``See what you hit,'' reads the sign affixed to the walls of all 32 NFL locker rooms along with a picture of a tackle being made the head down. Around the picture is a circle with a diagonal line, the international symbol for ``not allowed.''
Replays show Kevin Everett, a special teams player for the Buffalo Bills, appeared to see what he was hitting when he tackled Denver's Domenik Hixon on the opening kickoff of the second half against Denver on Sunday.
Still, it still didn't prevent him from incurring a severe spinal injury.
Sadly, he most likely won't be the last to get hurt making a tackle or being tackled. Football, particularly the NFL, is a violent sport played by huge men moving very fast. When they collide, bad things can happen.
Dick Jauron, Everett's coach, acknowledged as much on Monday.
He even discussed something macho NFL players don't readily acknowledge, the fear that comes with playing a violent game.
``Having been fortunate enough to play the game and having coached it for a number of years, you don't go into it without knowing that something can happen,'' said Jauron, who played safety for Detroit and Cincinnati for eight years. ``It isn't something they (players) haven't thought about at some time during their careers.
It is something the people who make the rules in the NFL have thought about.
Every spring, the competition committee, which makes and tweaks rules, emphasizes that player safety is at the top of the agenda.
Every season, a television commentator - usually a former player - wonders after a late hit penalty or some other unnecessary roughness call if the rules makers haven't gone a little too far in protecting players.
What they're really saying is: ``they're treating quarterbacks and receivers a little too gently.''
Indeed, those are the players the rules protect.
A helmet-to-helmet hit on a quarterback, or on a receiver in the act of making a catch is illegal. Also illegal: hitting a player already on the ground with a helmet or ``spearing,'' as it's commonly called.
Players most commonly fined for on-field hits tend to be safeties, whose job it is to ram into receivers coming over the middle.
Despite the size and speed in the professional game, there tends to be more serious injuries at the lower levels of football, largely because the athletes aren't as skilled and the coaching isn't as good.
Indianapolis Colts coach Tony Dungy, like Jauron a former NFL safety, recently helped on a DVD being distributed to high schools across the country that shows the calamitous effects of bad tackling - paralysis and even brain injury.
``These are not issues that don't come up,'' Jauron said Monday. ``They're talked about all the time. When you teach tackling, blocking, you teach techniques to try to avoid these kind of incidents because you know that it is a vulnerable part of the body. We could not, in my opinion, stress it any more than we do, the proper way to tackle.''
These things have happened in the past, the saddest and most notable the collision in a 1978 exhibition game in Oakland between Jack Tatum of the Raiders and Darryl Stingley of the Patriots. Stingley's neck was broken, he was left a quadriplegic, and he died at age 55 last April, in part from the effects of the injury.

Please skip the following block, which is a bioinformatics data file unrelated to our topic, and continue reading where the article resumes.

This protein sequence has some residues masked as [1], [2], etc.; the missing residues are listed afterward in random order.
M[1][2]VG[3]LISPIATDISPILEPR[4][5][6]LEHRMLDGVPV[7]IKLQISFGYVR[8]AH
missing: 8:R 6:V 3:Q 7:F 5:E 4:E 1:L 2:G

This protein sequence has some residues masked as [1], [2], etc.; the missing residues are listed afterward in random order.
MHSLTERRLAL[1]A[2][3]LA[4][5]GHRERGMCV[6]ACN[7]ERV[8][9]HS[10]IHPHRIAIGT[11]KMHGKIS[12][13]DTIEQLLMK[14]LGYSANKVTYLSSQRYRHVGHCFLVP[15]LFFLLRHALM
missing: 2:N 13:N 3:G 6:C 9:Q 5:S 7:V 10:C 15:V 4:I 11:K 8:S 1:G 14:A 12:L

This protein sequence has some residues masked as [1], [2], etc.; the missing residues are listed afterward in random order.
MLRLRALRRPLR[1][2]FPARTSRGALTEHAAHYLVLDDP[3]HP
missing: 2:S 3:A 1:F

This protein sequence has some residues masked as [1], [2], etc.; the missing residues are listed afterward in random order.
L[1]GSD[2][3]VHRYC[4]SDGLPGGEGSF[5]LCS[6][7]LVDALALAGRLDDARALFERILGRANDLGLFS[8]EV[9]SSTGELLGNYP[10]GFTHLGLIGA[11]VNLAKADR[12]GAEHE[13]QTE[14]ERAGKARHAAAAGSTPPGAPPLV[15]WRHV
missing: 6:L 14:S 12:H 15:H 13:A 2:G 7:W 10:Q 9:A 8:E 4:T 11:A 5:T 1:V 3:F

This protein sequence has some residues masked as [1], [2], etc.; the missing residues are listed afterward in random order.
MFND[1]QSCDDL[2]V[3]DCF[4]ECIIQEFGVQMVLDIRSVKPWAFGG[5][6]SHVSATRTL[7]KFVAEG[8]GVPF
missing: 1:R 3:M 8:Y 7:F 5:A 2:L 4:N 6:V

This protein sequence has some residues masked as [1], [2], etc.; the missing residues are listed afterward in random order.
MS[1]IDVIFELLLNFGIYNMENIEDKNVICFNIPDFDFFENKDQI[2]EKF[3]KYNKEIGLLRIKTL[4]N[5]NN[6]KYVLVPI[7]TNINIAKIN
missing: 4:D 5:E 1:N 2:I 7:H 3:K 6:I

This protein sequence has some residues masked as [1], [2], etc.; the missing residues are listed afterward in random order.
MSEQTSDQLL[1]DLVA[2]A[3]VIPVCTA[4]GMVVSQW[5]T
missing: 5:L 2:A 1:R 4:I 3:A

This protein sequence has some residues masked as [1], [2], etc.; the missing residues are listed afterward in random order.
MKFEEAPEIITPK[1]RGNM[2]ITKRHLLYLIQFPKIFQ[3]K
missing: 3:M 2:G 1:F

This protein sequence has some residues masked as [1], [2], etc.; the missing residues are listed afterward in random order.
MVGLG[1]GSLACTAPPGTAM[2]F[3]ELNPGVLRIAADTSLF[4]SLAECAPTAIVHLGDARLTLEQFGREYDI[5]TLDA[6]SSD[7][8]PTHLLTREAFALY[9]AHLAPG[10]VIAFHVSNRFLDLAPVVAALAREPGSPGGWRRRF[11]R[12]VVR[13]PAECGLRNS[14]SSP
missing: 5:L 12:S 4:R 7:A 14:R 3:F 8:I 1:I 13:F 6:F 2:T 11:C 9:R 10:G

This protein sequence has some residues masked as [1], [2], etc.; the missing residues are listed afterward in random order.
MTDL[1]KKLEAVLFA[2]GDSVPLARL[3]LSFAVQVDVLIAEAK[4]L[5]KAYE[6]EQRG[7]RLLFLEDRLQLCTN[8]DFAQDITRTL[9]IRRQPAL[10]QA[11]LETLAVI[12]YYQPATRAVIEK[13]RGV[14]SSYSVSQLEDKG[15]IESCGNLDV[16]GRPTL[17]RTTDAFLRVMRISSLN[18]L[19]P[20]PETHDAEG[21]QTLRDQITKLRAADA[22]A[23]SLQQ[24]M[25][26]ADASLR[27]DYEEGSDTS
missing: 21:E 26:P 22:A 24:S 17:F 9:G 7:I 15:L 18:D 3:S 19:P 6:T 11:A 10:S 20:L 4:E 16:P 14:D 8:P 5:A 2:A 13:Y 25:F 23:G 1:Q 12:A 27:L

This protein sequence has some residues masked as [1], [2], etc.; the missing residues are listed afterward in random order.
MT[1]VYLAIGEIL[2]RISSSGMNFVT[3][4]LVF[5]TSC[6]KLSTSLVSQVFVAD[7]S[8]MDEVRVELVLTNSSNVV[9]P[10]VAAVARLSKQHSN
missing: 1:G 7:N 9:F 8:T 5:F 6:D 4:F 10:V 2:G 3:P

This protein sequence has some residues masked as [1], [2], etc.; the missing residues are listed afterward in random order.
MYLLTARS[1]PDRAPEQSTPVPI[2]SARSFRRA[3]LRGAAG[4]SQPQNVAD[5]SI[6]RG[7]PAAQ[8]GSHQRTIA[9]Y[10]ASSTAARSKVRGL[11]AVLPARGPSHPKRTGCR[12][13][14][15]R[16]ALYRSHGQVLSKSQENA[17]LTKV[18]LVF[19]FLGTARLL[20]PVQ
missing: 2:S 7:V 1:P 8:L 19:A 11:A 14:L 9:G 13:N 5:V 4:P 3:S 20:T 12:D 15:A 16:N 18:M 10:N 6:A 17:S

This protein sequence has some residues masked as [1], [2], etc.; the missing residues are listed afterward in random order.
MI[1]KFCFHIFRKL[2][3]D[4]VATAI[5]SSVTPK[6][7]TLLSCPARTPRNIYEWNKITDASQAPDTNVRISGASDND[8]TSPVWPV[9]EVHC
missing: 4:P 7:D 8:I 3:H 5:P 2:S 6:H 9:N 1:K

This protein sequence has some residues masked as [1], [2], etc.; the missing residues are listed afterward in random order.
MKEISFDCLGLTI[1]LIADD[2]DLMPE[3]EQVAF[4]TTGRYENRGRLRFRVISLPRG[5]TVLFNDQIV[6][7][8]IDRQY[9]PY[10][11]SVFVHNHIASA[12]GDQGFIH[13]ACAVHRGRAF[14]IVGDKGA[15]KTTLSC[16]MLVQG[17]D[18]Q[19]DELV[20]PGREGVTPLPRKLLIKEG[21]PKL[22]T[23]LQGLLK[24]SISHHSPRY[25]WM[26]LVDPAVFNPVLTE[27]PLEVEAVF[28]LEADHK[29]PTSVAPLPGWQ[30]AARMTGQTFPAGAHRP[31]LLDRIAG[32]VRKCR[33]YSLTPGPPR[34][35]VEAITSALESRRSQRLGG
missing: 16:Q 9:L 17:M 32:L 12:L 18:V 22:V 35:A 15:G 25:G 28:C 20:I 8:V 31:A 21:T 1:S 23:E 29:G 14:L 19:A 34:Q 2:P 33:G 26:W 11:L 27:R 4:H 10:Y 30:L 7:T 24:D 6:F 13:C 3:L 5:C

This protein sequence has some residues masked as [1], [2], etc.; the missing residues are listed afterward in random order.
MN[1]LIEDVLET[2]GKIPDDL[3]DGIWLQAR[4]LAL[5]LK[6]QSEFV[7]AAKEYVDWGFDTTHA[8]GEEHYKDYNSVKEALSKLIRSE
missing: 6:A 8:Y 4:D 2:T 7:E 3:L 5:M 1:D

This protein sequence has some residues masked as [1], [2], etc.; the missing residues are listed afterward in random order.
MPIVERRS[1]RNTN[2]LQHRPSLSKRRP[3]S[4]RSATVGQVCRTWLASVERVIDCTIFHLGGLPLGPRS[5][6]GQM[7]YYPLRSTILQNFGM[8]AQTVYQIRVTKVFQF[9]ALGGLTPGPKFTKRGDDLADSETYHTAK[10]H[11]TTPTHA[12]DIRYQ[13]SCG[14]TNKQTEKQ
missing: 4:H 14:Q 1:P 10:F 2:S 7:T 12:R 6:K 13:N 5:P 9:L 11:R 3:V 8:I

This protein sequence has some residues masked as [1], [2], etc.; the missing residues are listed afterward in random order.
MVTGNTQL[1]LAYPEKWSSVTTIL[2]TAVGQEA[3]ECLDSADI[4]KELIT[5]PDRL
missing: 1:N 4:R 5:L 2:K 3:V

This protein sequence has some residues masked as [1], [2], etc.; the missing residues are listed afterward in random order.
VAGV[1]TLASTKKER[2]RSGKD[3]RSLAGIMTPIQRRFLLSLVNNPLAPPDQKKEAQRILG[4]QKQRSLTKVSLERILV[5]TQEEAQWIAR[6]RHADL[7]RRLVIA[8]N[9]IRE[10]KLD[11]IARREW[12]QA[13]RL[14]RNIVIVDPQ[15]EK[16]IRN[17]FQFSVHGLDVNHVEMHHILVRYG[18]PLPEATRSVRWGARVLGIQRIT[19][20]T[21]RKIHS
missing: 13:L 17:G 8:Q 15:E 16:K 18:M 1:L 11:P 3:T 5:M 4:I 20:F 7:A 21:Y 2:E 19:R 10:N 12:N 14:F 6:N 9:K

Dennis Byrd of the Jets suffered a serious spinal injury in a game after a collision with a teammate in 1991 and was partially paralyzed. He eventually recovered but never played again.
Reggie Brown of the Lions almost died on the field when he was injured during the final game of the 1997 season. He had a spinal injury, and like Byrd, recovered but never played again.
Another Lion, Mike Utley, wasn't as lucky.
He was paralyzed from the waist down during a game in 1991. He has since become an advocate for the disabled and understands the risks of playing football.
``These types of injuries are always going to happen in the NFL,'' Utley said Monday.
``Was it an accident? Yes. It wasn't a cheap shot. It was a great form tackle and that's it. Is it going to happen more? Yes.
``These are big, strong men competing at the highest level. You can do everything to prepare yourself - lifts weights and all that. But is it going to happen again? Yes.''
Sad to say, he's probably right.
---
AP Sports Writers Pat Graham in Denver and John Wawrow in Buffalo contributed to this report.

Recent NFL Discussions

Improve your NFL betting skills on Tue, Jul 2017 by JJordan90
CFL Betting News and Notes Week 5 on Mon, Jul 2017 by Blade
College Football Conference Previews on Tue, Jul 2017 by Blade
Pac-12 Schedule Breakdown on Sun, Jul 2017 by Blade
CFL Betting News and Notes Week 4 on Sat, Jul 2017 by Blade

Top NFL Public Bets

NFL Top Stories

Thumbnail Don't Pass on these NFL Betting Picks It may be of small comfort that that the regular season is still one and a half months away from starting, but compared to the long wait we’ve had since the...
Thumbnail Betting Against Terrible NFL Teams When you have a great handle on just how an NFL franchise is going to perform heading into a brand new season, well, clearly, that’s a good thing that will allow...
Thumbnail Broncos Win-Total Pick Are the Denver Broncos going to once again be a force in the AFC...
Thumbnail Packers Win-Total Prediction Can the Green Bay Packers remain the best team in the NFC North and make a run to double-digit wins this...
Thumbnail NFL Regular Season Win Totals How many wins will each of the 32 teams have in the NFL regular season? Here's a look at the odds.

NFL Team Pages